Tuesday, June 14, 2011

My Lesson in Blog Advertisements

A couple of weeks ago I was approached by a local private school inquiring about my interest in a link exchange.  For those of you not in the blogging world this simply means I would list their company's link on my blog and they would list my blog's link on their website.  You scratch my back and I'll scratch yours.  It's a bit of a mischievous way for companies to use bloggers for free advertising, in my opinion.

I politely told her I didn't participate in link exchanges but that if she was interested in a paid advertising spot we could negotiate rates.

I don't participate in link exchanges because I think it misleads you, the reader.  I want you to know that whenever I promote another site, product or company it is because I'm doing it for my own intentions, not because I'm getting something in return.  If I started doing link exchanges I think it could start a circle of confusion about who I really am.  Especially for new readers.

That said, I am open to paid advertising spots or product promotions and/or reviews when I am given the product for free and am allowed to voice my full opinions without pressure to give only a positive review.  However, I will always make you, the reader, aware of the times when I have been compensated in any way to write a post.  I did something similar with Sears last November.

In that giveaway post I wrote about my struggle to just be a blogger versus being a blogger who also does reviews, giveaways and has advertising spots.  I believe there's a fine line where you can really sell yourself out as a writer.  That said, I do spend A LOT of time on this here little space and when someone reaches out and wants to actually compensate me to say something good about them?  Well that makes up for the other 365 days of the year when I don't earn a single cent.  I'm not going to lie.  It feels good and makes me feel like a bona fide blogger.

So back to the story.  Representative of unnamed private school responded that she was interested in a paid text ad that would appear on my right-hand sidebar.  We agreed on a generous yearly rate and I sent her an invoice via PayPal.  In return she sent me the text and link she wanted to appear on my blog.  It should be noted that she also requested some other custom HTML code that took me longer to work in than I had originally planned.  But I went with it without hesitation because I figured once it was done it would be up there for a year and I wouldn't have to touch it again.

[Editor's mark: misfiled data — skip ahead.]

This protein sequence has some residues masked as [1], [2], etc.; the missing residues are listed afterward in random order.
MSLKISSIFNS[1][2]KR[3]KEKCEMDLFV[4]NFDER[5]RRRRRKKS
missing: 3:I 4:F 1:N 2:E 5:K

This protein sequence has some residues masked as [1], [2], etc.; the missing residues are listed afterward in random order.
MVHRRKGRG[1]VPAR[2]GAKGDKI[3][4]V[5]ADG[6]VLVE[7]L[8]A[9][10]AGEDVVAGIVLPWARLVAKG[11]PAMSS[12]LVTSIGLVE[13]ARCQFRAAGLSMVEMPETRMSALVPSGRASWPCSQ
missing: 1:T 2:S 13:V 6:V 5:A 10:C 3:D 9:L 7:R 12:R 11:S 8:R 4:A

When the ad went live I listed it under the header title: Handpicked Paid Advertisers.  I wanted it to be known that I had personally approved and worked with this company and it wasn't some random ad generated by AdSense or similar program.

Private School Rep quickly responded with a request to tweek the header title.  Her suggestions?  Handpicked Friends or Handpicked Resources.

These titles left me uncomfortable.  But I gave myself an hour or so to think it over.  While I did respect this school, neither myself nor any one in my family had ever been enrolled there.  By listing it as a friend or resource I felt that I was promoting something to you, the reader, that I had no experience with.  It felt wrong.

So I responded back to the rep telling her that I could be flexible about the header title but that I needed to include the words "paid" or "advertiser" or "sponsor" or something to indicate that I had been compensated to list this link so that I didn't mislead my readers.

She responded back to me in less than a minute to cancel the entire deal.  I haven't heard from her since.

Sketchy, no?

I couldn't believe the amount of time I wasted going back and forth with this woman and she never once made it known to me that being listed as a paid advertiser was a deal-breaker.

As upset as I was about the amount of time I wasted, I was more upset that this lady thought she could get away with this type of advertising manipulation and how, until the very end, she thought I was an easy target.

If you're a blogger I have some advice: Don't sell yourself short.  If something doesn't feel right, it probably isn't no matter how big of a paycheck they're waving at you.  You have valuable space and it's all yours to do with however you please.

What do you think?  Were my guidelines too strict?  Has anything like this ever happened to you before?

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